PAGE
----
Right To Buy is a government initiative, directed at tenants of council houses, or private sector tenants. It allows you to buy your house at a discounted rate should you have been a council or private sector tenant for a total of 5 years or more. These 5 years need not be consecutive; they can be spread over time.

How Do I Apply?

1. Ensure you qualify: There are guides as to those who can apply, for example you may find your home to be exempt from the scheme if it is provided due to convenience for work or study, is appropriate for an elderly tenant or is on land of a property such as a school. You won’t be able to complete a joint application to purchase the home with another individual if you have not been living with them for 12 months or more. The Right to Buy scheme does not apply to tenants in properties owned by private landlords. Either through your landlord, or online using the government website, you should be able to ascertain whether you qualify or not pretty rapidly.

2. Complete an application form: the application form you require is a RTB1 and this is available, once again, from your landlord or from the government’s website as a download. This form should be completed and a copy made. You will keep hold of one copy for your records and the other copy will go to your landlord. It is advisable to send the form recorded delivery so you have a confirmation that it has been received. Your other option is to take the form and deliver it by hand, ensuring you get yourself a written confirmation in person.

3. Your landlord’s reply: a landlord must reply to your application within 4 or 8 weeks, depending on how long you have been living in the property. Your landlord has a right to say no to the sale, but they must outline the reason why. You cannot appeal against a decision to not sell you your home if your home is exempt. The only appeal grounds you could have are if the reason given is ‘suitable for an elderly tenant.’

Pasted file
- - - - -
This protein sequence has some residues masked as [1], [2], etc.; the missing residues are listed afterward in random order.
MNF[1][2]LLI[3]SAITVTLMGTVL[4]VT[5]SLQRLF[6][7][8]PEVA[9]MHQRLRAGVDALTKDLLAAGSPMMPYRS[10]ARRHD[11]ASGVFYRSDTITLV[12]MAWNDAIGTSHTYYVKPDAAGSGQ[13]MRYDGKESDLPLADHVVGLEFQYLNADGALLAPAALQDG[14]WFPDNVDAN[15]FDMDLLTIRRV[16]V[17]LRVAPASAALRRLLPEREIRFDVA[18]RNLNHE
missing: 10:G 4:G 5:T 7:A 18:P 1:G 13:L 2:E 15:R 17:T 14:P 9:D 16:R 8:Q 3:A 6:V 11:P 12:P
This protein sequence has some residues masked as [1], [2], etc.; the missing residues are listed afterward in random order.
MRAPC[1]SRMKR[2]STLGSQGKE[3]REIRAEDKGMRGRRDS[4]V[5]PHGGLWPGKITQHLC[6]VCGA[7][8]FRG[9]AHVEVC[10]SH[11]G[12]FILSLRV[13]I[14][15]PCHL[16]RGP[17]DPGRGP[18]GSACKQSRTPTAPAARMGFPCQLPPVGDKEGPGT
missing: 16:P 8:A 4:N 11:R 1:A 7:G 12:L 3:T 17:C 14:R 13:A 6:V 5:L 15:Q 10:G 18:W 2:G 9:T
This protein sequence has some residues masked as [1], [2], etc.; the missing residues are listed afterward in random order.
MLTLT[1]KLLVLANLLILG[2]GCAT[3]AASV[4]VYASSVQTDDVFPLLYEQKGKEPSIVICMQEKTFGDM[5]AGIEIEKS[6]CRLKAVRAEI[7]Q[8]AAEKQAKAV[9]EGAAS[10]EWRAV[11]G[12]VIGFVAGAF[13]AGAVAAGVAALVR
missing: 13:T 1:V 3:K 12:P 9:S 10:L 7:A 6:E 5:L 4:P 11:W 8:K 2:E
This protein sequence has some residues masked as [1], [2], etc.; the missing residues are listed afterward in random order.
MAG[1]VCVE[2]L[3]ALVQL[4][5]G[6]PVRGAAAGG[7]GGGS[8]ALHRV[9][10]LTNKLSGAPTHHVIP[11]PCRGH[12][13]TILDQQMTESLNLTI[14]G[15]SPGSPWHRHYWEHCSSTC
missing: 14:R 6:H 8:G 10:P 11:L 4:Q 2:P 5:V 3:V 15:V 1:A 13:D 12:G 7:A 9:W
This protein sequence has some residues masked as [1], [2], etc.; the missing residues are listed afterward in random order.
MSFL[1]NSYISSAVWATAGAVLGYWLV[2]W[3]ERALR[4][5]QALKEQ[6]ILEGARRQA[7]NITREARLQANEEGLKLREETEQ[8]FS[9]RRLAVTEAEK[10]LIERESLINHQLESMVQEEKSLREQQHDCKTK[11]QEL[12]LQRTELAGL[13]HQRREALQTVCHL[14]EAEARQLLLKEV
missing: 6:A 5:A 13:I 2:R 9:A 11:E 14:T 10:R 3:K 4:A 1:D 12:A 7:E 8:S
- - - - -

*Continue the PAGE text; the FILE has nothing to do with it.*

4. Right to Buy notice: If they decide to sell you the house they will issue you a Section 125 notice in up to 3 months following the approval of the sale. This will contain a valuation of your property, the amount of discount you will receive, any issues with your home a description of your property. If you are unhappy with any of this you must dispute it with your landlord before you go ahead.

5. Mortgages and completion: unless you are buying in cash, you will need a mortgage. Many lenders offer specifically tailored right to buy mortgages. Shop around and find what is right for you. You will also need a specialist conveyancing solicitor to help you with the sale. Hopefully all will go well at this point and you will be the proud owner of your own home

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